The only way I can see handeling the joker is to do a slightly different take on Samsaras idea. Have him not be seen but heard, only instead of using Skywalker, try to find outtakes or unused scenes for TDK and use Ledgers lines from that, sure he filmed some scenes we didn't get to see.
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Offline Zantera

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Re: Batman 3
« Reply #58 on: May 06, 2010, 11:09:46 AM »
Ye, but would be easier to just take in a new villain. :P

Offline Accelerando

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Re: Batman 3
« Reply #59 on: May 06, 2010, 11:35:52 AM »
The only way I can see handeling the joker is to do a slightly different take on Samsaras idea. Have him not be seen but heard, only instead of using Skywalker, try to find outtakes or unused scenes for TDK and use Ledgers lines from that, sure he filmed some scenes we didn't get to see.

I like X 2

They did this with Marlon Brando in Superman Returns

Offline DarkLord_Lalinc

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Re: Batman 3
« Reply #60 on: May 06, 2010, 11:38:43 AM »



Now, these are awesome news  :D
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Offline Adami

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Re: Batman 3
« Reply #61 on: May 06, 2010, 12:01:34 PM »
Ye, but would be easier to just take in a new villain. :P

Well obviously my idea wouldn't work for more than a 5-10 second scene. You obviously need new villians, I was just saying that this would be the only way to have the joker in the movie to any extent.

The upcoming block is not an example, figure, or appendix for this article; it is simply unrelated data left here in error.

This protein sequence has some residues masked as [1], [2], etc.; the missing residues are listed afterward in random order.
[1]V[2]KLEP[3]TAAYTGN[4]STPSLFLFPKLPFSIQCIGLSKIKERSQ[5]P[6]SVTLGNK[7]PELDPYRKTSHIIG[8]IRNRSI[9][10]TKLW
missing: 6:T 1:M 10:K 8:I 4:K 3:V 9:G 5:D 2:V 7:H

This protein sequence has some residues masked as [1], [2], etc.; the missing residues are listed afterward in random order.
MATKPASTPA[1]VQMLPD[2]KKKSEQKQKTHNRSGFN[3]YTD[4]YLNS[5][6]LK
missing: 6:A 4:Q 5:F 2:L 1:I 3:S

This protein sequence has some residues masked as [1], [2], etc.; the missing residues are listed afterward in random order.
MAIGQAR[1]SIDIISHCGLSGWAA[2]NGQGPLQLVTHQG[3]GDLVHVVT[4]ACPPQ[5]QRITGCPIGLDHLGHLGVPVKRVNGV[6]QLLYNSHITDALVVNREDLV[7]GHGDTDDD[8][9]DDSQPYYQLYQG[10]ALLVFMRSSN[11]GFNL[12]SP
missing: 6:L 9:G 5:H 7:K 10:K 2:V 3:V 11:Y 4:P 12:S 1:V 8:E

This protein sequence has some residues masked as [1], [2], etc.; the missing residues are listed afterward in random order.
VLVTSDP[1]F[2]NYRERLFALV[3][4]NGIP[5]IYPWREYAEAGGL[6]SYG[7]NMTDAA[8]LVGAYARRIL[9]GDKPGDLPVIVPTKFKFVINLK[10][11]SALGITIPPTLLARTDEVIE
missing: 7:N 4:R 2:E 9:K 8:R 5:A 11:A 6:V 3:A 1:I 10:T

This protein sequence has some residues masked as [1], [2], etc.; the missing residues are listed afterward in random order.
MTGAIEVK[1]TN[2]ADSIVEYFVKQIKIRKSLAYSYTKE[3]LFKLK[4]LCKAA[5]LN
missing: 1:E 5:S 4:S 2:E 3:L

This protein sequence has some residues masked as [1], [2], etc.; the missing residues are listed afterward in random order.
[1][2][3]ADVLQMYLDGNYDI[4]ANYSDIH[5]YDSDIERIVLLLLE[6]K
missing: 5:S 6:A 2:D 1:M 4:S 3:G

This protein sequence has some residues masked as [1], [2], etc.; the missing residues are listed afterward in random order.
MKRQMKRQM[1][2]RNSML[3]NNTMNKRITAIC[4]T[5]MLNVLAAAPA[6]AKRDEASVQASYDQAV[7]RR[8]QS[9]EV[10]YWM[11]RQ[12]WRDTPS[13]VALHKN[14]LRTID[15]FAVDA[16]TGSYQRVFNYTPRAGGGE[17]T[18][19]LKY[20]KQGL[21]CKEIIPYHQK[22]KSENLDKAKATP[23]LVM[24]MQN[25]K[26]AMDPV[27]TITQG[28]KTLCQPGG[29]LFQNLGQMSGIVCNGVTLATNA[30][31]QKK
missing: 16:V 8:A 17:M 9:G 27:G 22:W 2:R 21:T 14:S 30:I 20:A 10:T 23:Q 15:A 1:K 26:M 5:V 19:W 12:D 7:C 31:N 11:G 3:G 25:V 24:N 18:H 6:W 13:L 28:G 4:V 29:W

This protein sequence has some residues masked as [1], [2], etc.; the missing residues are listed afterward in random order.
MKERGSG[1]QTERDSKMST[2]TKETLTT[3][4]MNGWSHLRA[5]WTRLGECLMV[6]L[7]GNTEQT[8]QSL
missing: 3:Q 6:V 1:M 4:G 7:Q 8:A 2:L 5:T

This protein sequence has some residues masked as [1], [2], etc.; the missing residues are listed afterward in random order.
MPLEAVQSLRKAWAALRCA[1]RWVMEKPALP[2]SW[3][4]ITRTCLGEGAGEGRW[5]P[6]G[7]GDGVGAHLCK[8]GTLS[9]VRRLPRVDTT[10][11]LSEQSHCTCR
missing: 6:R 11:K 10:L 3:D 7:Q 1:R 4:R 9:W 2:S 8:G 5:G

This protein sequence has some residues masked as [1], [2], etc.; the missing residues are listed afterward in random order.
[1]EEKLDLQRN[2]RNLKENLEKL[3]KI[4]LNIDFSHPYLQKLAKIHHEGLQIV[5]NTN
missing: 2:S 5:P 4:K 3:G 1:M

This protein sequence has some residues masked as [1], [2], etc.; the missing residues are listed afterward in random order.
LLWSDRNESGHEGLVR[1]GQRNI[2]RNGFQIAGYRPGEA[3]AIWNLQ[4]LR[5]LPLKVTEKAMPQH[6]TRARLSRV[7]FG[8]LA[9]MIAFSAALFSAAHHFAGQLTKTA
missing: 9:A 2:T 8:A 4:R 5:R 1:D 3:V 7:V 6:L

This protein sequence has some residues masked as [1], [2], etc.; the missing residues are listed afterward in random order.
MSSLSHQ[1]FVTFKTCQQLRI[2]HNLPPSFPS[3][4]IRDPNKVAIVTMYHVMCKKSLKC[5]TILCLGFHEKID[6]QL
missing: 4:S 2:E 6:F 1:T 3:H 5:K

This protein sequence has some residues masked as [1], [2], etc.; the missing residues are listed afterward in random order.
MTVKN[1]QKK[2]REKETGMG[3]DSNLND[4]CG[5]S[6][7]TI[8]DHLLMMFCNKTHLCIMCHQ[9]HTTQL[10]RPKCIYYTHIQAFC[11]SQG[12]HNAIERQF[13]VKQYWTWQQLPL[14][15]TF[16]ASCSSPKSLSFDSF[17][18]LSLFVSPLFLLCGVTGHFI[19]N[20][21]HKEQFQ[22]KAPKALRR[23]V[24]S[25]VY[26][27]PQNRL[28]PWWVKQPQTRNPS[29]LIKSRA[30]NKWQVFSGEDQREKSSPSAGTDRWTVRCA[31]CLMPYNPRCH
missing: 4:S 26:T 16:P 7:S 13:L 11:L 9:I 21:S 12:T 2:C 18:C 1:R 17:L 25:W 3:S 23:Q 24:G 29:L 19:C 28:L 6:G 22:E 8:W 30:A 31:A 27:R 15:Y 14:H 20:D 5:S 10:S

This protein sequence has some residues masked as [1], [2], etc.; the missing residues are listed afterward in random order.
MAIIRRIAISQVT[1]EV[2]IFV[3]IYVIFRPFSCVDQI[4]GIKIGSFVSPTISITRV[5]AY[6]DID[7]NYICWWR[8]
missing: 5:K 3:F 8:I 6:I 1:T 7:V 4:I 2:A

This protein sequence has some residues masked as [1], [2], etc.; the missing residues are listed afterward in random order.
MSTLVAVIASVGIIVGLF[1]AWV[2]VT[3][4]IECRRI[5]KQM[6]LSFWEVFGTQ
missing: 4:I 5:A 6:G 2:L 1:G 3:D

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Offline bosk1

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Re: Batman 3
« Reply #62 on: May 06, 2010, 01:17:07 PM »
Ye, but would be easier to just take in a new villain. :P

True, but something along the lines of what Samsara suggested is a subtle way of adding something that ties in continuity with the other films, which is always nice. 
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Offline Adami

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Re: Batman 3
« Reply #63 on: May 06, 2010, 01:18:17 PM »
Ye, but would be easier to just take in a new villain. :P

True, but something along the lines of what Samsara suggested is a subtle way of adding something that ties in continuity with the other films, which is always nice. 

However, now that I think about it, it would be able to work till the very end maybe. At the end of TDK, Batman is a villian to gotham and is hunted and chased. I doubt he would be able to walk around Arkham very easily
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Offline AnybodyListening.net

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Re: Batman 3